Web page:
Service sector activity was again robust last month, albeit not quite as strong as market expectations. A PMI of 56.7 was 0.5 points short of its level at the start of the year but still indicative of very solid growth.
February was supported by another healthy gain in new orders from domestic and overseas buyers alike and also saw a further rise in backlogs amidst increasing signs of capacity pressures in some areas. The sector's headcount was sharply higher and its rate of expansion was the second fastest on record. Business expectations hit a 3-month high.
Input cost inflation accelerated despite falling energy bills and there was fresh evidence of a pick-up in wage settlements. As a result, service provider charges increased for a third month in a row but, crucially, inflation continued to be held largely in check by competitive pressures.
If the PMI results are to be believed the UK economy will expand at around a 0.6 percent quarterly rate in the January-March period. For services and construction, business activity is clearly already growing at a rapid enough clip to accommodate higher wages and capacity pressures are becoming more of an issue. However, for now final selling prices in general remain restrained by market conditions and so long as this stays the case, the BoE MPC's hawks will probably struggle to win their argument.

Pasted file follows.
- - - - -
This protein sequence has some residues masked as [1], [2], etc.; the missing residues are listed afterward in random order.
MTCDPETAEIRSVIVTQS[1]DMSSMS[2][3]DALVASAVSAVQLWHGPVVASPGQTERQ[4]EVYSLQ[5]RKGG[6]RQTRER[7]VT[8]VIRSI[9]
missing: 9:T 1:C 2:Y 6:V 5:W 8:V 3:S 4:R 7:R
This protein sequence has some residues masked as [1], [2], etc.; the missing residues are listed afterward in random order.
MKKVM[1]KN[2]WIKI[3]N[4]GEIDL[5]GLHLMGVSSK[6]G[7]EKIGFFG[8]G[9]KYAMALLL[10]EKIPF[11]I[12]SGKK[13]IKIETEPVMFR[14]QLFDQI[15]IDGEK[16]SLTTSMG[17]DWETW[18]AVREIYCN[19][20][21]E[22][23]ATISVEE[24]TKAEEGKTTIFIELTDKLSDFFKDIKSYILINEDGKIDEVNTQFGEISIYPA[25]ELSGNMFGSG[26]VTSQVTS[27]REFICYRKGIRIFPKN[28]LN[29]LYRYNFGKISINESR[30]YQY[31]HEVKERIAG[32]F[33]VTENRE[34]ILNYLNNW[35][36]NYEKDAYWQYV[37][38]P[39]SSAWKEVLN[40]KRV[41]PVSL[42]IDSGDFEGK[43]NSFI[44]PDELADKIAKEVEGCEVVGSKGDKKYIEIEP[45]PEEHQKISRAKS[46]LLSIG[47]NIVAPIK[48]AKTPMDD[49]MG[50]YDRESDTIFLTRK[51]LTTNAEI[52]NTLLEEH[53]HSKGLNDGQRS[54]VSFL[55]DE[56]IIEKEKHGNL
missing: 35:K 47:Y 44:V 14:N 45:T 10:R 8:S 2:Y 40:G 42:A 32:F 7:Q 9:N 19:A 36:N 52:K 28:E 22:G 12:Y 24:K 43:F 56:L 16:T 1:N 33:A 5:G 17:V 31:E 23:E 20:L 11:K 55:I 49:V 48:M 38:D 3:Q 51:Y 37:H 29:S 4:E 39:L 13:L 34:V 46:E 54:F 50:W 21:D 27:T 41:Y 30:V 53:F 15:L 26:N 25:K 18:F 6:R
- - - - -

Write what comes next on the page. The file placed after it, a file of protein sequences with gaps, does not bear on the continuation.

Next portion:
The Markit/CIPS UK Services PMI covers transport & communication, financial intermediation, business services, personal services, computing & IT and hotels & restaurants.
Investors need to keep their fingers on the pulse of the economy because it dictates how various types of investments will perform. By tracking economic data such as the ISM non-manufacturing index in the U.S. and the Markit Services PMIs elsewhere, investors will know what the economic backdrop is for the various markets. The stock market likes to see healthy economic growth because that translates to higher corporate profits. The bond market prefers less rapid growth and is extremely sensitive to whether the economy is growing too quickly and causing potential inflationary pressures.
The Markit PMI services data give a detailed look at the services sector, how busy it is and where things are headed. The indexes are widely used by businesses, governments and economic analysts in financial institutions to help better understand business conditions and guide corporate and investment strategy. In particular, central banks in many countries use the data to help make interest rate decisions. PMI surveys are the first indicators of economic conditions published each month and are therefore available well ahead of comparable data produced by government bodies.
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